What is it?

What with the backlash against diesel following Volkswagen’s emissions scandal, it would be a brave manufacturer that would back it to fuel a new vehicle. Step up Audi, which has decided to convert its sporty S models to the fuel from the black pump.

If it can overcome the doom and gloom portrayed in mainstream media, it does actually make sense. Diesel engines offer long distance economy and meatier torque figures than an equivalent petrol, and with modern technology, they can even emit fruity noises from the exhaust.

What’s new?

The big news is that diesel powertrain – it’s not a new unit, but it’s the first time this sub-RS model hasn’t been a petrol, and this one’s a mild hybrid, too. In an attempt to make this rather large saloon handle as well as the power output demands, all-wheel steering has been introduced, another S debut.

The suspension has also been given a retune, and has been dropped 20mm, with new six-piston brakes tasked with slowing things down. It also sports Audi’s new design language, giving it sharper styling befitting a sporty model.

What’s under the bonnet?

The engine is a 3.0-litre unit with a turbocharger and an electrical component that makes this a mild hybrid set-up. It’s not a proper hybrid so to speak, with the compressor merely there to take the strain off the engine, and take over running electrical ancillaries when the engine isn’t required – such as when coasting or stopped – to improve economy.

Its power output is 344bhp and 700Nm of torque, with economy ranging from 34.9 to 35.3mpg, and emissions of 164g/km of CO2, which is pretty impressive for a big performance car. It’s a great engine, too, with plenty of low down torque meaning you can simply plant your foot at any speed and the engine will get up and go, with a satisfying deep grunt from the exhausts.


What’s it like to drive?

The Audi S6 truly is a great all-rounder, offering a massive cabin and loads of practicality, coupled with great surging performance befitting something that looks much sportier.

What with its hefty size and weight, you’d expect it to fall into fun-sapping understeer in the corners, but it’s surprisingly fun and agile. It’s no sports car, but you can get into a rhythm on a country road that’s mighty satisfying. It relaxes into the boring stuff brilliantly, too, especially if you get the air suspension, which allows you to choose between softer and firmer suspension. However, on the down side, it is hampered by the modern Volkswagen Group’s economy-focused gearshifts, which are sluggish to respond and put a dampener on the enjoyment of most drives.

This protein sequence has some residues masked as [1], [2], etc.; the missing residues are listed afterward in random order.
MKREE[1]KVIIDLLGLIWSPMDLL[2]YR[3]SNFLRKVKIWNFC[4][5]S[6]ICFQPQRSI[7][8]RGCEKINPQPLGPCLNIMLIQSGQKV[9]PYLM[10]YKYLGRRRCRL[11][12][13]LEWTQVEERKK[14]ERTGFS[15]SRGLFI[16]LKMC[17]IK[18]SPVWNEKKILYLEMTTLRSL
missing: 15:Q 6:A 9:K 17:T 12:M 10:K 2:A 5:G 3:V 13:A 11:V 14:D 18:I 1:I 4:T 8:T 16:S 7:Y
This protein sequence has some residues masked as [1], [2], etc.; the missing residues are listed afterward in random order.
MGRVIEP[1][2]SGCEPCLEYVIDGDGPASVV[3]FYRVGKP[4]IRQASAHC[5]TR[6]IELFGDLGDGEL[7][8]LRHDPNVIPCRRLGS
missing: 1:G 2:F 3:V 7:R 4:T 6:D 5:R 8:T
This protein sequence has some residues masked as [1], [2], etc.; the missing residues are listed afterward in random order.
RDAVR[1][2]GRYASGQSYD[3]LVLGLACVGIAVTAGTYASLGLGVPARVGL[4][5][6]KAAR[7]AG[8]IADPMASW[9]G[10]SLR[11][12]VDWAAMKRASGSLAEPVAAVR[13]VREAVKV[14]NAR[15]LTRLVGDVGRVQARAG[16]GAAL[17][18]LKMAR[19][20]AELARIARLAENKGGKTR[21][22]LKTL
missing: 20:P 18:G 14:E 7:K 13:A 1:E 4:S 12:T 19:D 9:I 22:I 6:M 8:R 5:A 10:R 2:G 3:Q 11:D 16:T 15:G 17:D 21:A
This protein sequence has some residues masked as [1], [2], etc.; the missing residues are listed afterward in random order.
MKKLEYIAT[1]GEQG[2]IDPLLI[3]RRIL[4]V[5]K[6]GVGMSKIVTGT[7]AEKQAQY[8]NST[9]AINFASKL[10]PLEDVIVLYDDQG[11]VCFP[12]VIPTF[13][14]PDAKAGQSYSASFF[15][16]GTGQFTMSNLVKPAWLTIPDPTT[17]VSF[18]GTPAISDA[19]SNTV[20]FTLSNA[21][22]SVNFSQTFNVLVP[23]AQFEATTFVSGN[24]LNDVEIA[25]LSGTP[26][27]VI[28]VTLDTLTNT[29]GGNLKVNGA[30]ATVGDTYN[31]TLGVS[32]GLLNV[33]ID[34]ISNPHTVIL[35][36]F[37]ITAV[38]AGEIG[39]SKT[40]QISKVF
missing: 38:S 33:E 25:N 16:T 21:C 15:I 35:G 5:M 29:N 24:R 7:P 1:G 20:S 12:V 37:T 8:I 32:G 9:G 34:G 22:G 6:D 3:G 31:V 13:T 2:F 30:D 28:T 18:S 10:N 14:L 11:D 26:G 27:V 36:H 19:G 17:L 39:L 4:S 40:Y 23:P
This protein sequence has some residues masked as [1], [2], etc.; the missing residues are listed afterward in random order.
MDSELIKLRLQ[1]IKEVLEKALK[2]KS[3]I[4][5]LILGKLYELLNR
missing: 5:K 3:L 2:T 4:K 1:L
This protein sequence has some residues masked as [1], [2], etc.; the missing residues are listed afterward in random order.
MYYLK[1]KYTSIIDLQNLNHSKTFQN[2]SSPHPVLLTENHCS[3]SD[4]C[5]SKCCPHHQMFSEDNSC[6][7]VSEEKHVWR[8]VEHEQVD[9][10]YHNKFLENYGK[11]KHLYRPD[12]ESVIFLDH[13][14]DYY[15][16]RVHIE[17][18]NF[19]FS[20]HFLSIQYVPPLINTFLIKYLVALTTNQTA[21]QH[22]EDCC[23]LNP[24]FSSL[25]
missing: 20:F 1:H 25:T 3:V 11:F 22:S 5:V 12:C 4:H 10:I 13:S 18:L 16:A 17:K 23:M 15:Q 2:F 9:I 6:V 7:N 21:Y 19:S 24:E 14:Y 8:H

How does it look?

Despite being a huge car, the S6 hides its proportions well, looking elegant and sophisticated, with the sporty upgrades given to the S variant subtly enhancing its looks. The front grille, with its edges angled inwards, does a great job of giving a narrower look, while the angular air intakes – now a staple of the firm’s sporty models – make it suitably aggressive without being too shouty. The rear end of the saloon doesn’t do quite such a good job, with the wide rear lights and full-width strip making the boot lid and wheel arch section in particular look incredibly wide. That’s not necessarily a bad thing, but the estate model does look better proportioned.


What’s it like inside?

As you’d expect of any Audi, the interior is up there with the best in the business – and when it comes to a high-specification model, only more so. The S6 gets Audi’s latest infotainment upgrades, meaning there’s a fantastic double-screen set-up in the centre console, as well as a digital display within the instrument binnacle. The cabin is a lesson in minimalism, with smart, sharp designs throughout, and fantastic materials. Everything you touch feels solidly put together, with the only downside being that using the lower touchscreen for everything does take some getting used to.

What’s the spec like? 

The S6 Saloon gets a healthy standard specification. On the outside, there are 20-inch alloy wheels and LED headlights, with a choice of black or white paint.

Inside, you get the excellent sports seats upholstered in leather and that excellent twin-screen infotainment set-up with sat nav, and equipment including cruise control, Audi Pre Sense safety pack, parking assist and Audi Virtual Cockpit.

There are plenty of options available to bump the cost up though, such as a panoramic glass sunroof, a full leather package, and a Tour Pack that adds extra driver assistance kit.



The Audi S6 is truly a master of all trades, offering plenty of space in the cabin with fantastic materials and a truly premium feel, fantastic exterior looks and an engine that can be both frugal and exhilarating in equal measure. But – and there had to be a but didn’t there? – the automatic gearbox is sluggish to respond, often infuriatingly so. It’s therefore hard to recommend without an extensive test drive to decide if you’re happy to drive around its foibles – if you are, the reward is an utterly brilliant all-rounder.



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